After next week, students performing research may find it easier to get it published at Virginia Tech.
Neylon, the director of advocacy at the Public Library of Science, is going to be speaking to students and faculty from Monday until Wednesday about biology, physics and the importance of open access information.
Brian Mathews, the associate dean for Learning and Outreach and the leader of the Distinguished Innovator in Residence program, saw that Neylon would be a good fit for the program and the libraries.
"It helps us, on the innovation side ... to think about how we might contribute to foster improvements," Mathews said.
While separate from the University Libraries, Mathews recognizes the use and potential of open access resources in the scholarly field, and how it can help to make connections that might have previously been slow or completely impossible.
"Open Access is basically barrier free to scholarly literature, free of copyright restrictions, free of financial barriers," said Julie Speer, the associate dean of Research and Informatics for University Libraries.
Tech currently uses an institutional repository called VTechWorks as a open access resources where students and faculty can publish their scholarly works. This includes traditional articles and papers, as well as photographs and digitized historical works, all accessible for free online.
Open Access Week is useful for students interested in the field of scholarly and scientific research, as it helps them prepare for the process of publishing work and learn about the barriers that they might face in that process, Speer said.
"It's important for students to understand these issues, ones that are actively engaged in research projects and the publishing process," Speer said.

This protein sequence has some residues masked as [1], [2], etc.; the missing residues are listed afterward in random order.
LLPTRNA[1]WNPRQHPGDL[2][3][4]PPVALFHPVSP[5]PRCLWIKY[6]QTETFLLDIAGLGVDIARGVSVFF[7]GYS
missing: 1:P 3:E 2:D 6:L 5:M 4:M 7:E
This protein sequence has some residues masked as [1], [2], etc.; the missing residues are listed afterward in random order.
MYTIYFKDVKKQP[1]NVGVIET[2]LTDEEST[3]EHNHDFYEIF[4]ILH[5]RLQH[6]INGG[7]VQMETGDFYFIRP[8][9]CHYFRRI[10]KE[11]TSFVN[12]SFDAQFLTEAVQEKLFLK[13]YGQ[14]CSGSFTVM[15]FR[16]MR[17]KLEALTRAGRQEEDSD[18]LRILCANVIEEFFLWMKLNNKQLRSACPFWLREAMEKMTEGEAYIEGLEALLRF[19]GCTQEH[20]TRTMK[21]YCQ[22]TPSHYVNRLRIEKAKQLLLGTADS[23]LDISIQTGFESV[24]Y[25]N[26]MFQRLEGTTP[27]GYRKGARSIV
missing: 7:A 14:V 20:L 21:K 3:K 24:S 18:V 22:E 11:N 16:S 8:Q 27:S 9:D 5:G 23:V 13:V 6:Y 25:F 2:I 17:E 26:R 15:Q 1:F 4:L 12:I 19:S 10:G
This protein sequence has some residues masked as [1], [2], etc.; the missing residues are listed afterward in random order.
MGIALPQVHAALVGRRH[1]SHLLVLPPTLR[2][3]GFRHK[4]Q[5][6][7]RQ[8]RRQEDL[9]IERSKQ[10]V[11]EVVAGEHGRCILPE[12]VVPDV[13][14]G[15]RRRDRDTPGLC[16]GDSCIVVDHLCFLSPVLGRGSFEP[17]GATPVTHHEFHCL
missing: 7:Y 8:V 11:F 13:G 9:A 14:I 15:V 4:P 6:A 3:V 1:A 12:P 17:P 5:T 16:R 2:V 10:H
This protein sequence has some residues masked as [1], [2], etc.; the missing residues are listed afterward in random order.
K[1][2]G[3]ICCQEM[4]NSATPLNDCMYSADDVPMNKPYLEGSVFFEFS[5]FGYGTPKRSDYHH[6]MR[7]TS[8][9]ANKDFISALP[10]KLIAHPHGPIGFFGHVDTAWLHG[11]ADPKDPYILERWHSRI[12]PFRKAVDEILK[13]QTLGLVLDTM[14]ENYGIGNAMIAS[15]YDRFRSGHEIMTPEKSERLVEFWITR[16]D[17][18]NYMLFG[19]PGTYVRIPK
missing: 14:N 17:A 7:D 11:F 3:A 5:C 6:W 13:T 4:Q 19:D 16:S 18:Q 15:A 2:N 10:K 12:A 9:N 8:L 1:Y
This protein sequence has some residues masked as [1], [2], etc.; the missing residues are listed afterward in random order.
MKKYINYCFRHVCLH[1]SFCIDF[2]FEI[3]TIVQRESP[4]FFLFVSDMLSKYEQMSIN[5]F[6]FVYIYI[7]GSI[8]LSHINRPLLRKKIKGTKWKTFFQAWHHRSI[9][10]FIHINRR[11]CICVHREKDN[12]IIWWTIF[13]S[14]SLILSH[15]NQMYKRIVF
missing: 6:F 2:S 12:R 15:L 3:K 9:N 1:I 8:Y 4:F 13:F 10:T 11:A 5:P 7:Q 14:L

Tyler Walters, dean of University Libraries, has long been aware of the advantages of open access scholarly resources, and has been dealing with the promotion of them for 10 years.
"We're really trying to find ways to raise awareness and have a university-wide conversation about what it is, what the benefits are, and what some of the issues are," Walters said.
Compared to the traditional subscription approach, according to Walters, open access journals are easier to use, more effective, and faster at obtaining information, as subscription journals are limited behind a "pay wall." Due to this, more journals are using the open access approach.
"This new approach that makes information open and free right away deserves to be published," Walters said.
Tech's open access week will allow students to speak to library faculty about the publication process, and will have a speaker set run with it. It aims to make sure that students learn about the value of freely accessible information.
"That's our goal, to try to bring in different people from different backgrounds, whether you're talking about social web, or network designs, or anthropology. It's a way for us to bring in thought leaders from around the country, and Cameron is from the UK, so a global set," Mathews said.
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